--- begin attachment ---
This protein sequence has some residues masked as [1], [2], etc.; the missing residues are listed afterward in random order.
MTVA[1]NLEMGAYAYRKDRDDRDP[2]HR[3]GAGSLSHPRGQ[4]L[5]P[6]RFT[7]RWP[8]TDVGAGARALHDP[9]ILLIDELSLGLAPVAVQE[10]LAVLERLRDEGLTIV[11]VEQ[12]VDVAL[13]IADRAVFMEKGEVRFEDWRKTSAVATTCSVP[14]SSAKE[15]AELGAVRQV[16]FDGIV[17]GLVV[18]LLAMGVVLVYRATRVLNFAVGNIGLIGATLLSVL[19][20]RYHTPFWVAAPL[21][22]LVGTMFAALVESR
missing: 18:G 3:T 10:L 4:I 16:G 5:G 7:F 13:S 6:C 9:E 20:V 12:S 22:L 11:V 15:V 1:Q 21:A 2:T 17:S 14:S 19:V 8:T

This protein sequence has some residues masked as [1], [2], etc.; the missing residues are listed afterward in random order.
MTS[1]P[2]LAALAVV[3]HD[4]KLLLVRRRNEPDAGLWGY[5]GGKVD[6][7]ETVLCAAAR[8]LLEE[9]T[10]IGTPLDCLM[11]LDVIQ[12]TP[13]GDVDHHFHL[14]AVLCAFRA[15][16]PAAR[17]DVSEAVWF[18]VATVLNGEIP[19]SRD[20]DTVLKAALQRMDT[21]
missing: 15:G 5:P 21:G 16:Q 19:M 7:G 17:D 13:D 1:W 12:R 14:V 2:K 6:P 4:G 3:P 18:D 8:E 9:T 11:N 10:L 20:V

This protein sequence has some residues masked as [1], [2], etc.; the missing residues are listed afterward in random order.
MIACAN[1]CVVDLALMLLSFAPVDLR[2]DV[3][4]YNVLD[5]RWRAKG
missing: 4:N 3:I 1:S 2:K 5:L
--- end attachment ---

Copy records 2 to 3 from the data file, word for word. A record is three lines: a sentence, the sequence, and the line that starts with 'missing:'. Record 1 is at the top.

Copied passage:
This protein sequence has some residues masked as [1], [2], etc.; the missing residues are listed afterward in random order.
MTS[1]P[2]LAALAVV[3]HD[4]KLLLVRRRNEPDAGLWGY[5]GGKVD[6][7]ETVLCAAAR[8]LLEE[9]T[10]IGTPLDCLM[11]LDVIQ[12]TP[13]GDVDHHFHL[14]AVLCAFRA[15][16]PAAR[17]DVSEAVWF[18]VATVLNGEIP[19]SRD[20]DTVLKAALQRMDT[21]
missing: 15:G 5:P 21:G 16:Q 19:M 7:G 17:D 13:D 1:W 12:R 14:V 2:K 6:P 4:G 3:P 18:D 8:E 9:T 11:N 10:L 20:V

This protein sequence has some residues masked as [1], [2], etc.; the missing residues are listed afterward in random order.
MIACAN[1]CVVDLALMLLSFAPVDLR[2]DV[3][4]YNVLD[5]RWRAKG
missing: 4:N 3:I 1:S 2:K 5:L